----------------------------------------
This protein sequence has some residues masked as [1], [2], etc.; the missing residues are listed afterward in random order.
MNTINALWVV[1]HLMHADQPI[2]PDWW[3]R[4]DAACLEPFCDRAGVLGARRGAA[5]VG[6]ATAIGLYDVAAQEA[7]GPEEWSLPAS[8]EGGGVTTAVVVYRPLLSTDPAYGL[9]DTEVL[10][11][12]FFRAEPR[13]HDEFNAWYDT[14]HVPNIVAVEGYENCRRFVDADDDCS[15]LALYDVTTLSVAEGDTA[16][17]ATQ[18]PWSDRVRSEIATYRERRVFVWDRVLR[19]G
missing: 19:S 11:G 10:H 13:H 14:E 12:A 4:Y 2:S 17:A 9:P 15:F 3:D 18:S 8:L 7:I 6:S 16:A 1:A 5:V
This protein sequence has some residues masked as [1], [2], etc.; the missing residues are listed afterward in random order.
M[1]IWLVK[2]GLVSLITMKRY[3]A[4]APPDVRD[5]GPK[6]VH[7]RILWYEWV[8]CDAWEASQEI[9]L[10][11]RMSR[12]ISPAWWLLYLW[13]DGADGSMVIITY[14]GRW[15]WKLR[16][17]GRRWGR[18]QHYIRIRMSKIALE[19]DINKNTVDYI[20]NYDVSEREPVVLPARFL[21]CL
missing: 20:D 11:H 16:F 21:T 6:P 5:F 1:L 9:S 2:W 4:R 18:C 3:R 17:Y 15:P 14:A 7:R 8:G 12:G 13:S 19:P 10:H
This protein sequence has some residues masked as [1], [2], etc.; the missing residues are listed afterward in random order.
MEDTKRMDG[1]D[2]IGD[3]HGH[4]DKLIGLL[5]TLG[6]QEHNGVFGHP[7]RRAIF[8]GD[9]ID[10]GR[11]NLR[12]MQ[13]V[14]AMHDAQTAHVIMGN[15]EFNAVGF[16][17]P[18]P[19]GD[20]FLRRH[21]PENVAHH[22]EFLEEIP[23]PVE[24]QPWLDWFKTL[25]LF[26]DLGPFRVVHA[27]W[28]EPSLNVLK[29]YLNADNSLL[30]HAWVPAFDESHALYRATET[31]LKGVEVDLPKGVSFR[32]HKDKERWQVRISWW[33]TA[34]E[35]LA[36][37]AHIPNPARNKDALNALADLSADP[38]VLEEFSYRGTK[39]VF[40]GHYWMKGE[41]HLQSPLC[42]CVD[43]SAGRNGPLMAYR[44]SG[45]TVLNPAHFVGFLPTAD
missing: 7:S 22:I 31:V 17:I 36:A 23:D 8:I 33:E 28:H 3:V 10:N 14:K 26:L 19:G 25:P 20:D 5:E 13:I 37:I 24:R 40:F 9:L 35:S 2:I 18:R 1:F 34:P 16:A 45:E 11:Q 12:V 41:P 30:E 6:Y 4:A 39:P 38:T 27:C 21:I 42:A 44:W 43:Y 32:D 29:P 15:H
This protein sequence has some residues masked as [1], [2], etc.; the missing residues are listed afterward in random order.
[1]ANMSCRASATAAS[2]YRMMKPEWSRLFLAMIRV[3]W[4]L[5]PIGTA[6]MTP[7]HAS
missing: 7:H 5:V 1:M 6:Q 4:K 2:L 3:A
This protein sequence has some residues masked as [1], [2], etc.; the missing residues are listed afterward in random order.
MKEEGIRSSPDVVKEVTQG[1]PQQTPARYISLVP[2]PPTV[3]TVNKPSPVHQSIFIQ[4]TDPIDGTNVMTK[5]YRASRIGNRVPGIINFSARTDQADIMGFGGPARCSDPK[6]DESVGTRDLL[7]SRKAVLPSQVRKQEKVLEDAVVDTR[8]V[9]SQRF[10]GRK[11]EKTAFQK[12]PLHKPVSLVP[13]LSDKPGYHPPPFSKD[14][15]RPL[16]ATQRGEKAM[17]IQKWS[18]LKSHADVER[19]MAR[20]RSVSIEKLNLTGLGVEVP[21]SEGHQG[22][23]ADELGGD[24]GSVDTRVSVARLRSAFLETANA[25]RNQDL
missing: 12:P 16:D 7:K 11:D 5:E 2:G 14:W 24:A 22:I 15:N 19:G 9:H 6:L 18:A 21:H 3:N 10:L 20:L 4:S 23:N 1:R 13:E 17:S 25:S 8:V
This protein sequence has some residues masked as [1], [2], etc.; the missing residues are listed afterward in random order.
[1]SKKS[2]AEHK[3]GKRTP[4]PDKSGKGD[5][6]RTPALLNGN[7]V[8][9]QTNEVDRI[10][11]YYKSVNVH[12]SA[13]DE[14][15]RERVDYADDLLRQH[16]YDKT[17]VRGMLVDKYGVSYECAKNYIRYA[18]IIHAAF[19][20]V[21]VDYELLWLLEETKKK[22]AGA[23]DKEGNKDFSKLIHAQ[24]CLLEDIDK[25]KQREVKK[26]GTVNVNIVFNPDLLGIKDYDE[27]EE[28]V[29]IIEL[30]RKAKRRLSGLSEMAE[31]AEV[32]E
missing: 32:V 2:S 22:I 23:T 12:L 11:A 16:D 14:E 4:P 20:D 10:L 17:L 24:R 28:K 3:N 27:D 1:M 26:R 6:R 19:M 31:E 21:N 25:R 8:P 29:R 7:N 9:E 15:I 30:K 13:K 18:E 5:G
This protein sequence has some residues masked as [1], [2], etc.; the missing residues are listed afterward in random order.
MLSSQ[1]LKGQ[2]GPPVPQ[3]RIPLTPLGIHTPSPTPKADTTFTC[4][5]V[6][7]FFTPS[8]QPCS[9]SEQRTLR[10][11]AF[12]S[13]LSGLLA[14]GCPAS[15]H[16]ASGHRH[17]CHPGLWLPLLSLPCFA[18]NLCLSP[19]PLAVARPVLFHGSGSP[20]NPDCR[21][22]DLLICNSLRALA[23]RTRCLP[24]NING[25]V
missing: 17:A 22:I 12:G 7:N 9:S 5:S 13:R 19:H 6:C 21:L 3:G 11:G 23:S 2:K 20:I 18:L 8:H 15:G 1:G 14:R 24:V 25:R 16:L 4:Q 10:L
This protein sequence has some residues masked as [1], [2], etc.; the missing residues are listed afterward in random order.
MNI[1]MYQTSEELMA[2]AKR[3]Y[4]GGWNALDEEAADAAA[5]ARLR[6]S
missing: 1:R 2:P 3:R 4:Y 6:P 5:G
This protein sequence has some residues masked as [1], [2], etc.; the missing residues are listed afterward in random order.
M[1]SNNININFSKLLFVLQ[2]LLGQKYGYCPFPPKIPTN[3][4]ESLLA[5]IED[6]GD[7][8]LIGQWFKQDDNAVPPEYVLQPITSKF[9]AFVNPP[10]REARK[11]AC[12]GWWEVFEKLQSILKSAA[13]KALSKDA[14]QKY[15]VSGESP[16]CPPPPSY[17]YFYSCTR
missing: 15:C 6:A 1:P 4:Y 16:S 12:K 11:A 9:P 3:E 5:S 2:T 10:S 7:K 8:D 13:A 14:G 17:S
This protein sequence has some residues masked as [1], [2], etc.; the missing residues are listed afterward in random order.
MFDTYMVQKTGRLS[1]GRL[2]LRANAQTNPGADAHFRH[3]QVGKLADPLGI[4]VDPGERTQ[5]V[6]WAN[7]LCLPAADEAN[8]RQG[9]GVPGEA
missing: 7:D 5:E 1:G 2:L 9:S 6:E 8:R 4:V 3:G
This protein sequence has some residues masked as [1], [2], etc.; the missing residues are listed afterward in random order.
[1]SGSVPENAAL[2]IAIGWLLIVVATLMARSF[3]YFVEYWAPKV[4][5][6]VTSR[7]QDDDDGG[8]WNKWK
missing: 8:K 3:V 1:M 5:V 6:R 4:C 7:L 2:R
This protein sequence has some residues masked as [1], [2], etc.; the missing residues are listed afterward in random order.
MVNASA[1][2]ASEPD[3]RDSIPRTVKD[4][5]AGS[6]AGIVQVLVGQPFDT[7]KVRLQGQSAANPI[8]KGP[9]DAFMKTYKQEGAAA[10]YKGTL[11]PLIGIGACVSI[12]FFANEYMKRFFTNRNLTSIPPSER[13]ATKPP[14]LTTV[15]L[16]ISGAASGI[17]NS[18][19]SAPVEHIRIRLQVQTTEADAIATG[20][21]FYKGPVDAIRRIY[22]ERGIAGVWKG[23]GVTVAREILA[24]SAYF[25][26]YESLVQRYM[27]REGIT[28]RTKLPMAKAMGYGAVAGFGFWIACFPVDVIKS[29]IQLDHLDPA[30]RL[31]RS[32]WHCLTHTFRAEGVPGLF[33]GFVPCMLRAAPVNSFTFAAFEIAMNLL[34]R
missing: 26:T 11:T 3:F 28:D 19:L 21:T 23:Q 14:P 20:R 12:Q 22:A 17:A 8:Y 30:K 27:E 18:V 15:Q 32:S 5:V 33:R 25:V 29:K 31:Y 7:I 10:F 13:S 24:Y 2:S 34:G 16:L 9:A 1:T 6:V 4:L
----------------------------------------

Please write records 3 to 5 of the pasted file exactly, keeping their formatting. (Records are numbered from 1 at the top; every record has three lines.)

This protein sequence has some residues masked as [1], [2], etc.; the missing residues are listed afterward in random order.
MEDTKRMDG[1]D[2]IGD[3]HGH[4]DKLIGLL[5]TLG[6]QEHNGVFGHP[7]RRAIF[8]GD[9]ID[10]GR[11]NLR[12]MQ[13]V[14]AMHDAQTAHVIMGN[15]EFNAVGF[16][17]P[18]P[19]GD[20]FLRRH[21]PENVAHH[22]EFLEEIP[23]PVE[24]QPWLDWFKTL[25]LF[26]DLGPFRVVHA[27]W[28]EPSLNVLK[29]YLNADNSLL[30]HAWVPAFDESHALYRATET[31]LKGVEVDLPKGVSFR[32]HKDKERWQVRISWW[33]TA[34]E[35]LA[36][37]AHIPNPARNKDALNALADLSADP[38]VLEEFSYRGTK[39]VF[40]GHYWMKGE[41]HLQSPLC[42]CVD[43]SAGRNGPLMAYR[44]SG[45]TVLNPAHFVGFLPTAD
missing: 7:S 22:I 31:V 17:I 36:A 23:D 8:I 33:E 28:H 3:V 10:N 14:K 26:L 19:G 25:P 20:D 5:E 13:I 37:I 24:R 40:F 9:L 35:S 2:I 18:R 1:F 34:P 16:A 45:E 11:Q 12:V 41:P 30:E 6:Y 4:A 39:P 38:T 27:C 21:I 42:A 44:W 43:Y 32:D 29:P 15:H
This protein sequence has some residues masked as [1], [2], etc.; the missing residues are listed afterward in random order.
[1]ANMSCRASATAAS[2]YRMMKPEWSRLFLAMIRV[3]W[4]L[5]PIGTA[6]MTP[7]HAS
missing: 7:H 5:V 1:M 6:Q 4:K 2:L 3:A
This protein sequence has some residues masked as [1], [2], etc.; the missing residues are listed afterward in random order.
MKEEGIRSSPDVVKEVTQG[1]PQQTPARYISLVP[2]PPTV[3]TVNKPSPVHQSIFIQ[4]TDPIDGTNVMTK[5]YRASRIGNRVPGIINFSARTDQADIMGFGGPARCSDPK[6]DESVGTRDLL[7]SRKAVLPSQVRKQEKVLEDAVVDTR[8]V[9]SQRF[10]GRK[11]EKTAFQK[12]PLHKPVSLVP[13]LSDKPGYHPPPFSKD[14][15]RPL[16]ATQRGEKAM[17]IQKWS[18]LKSHADVER[19]MAR[20]RSVSIEKLNLTGLGVEVP[21]SEGHQG[22][23]ADELGGD[24]GSVDTRVSVARLRSAFLETANA[25]RNQDL
missing: 12:P 16:D 7:K 11:D 5:E 2:G 14:W 24:A 22:I 15:N 19:G 9:H 6:L 18:A 21:H 3:N 10:L 20:L 4:S 23:N 1:R 13:E 17:S 25:S 8:V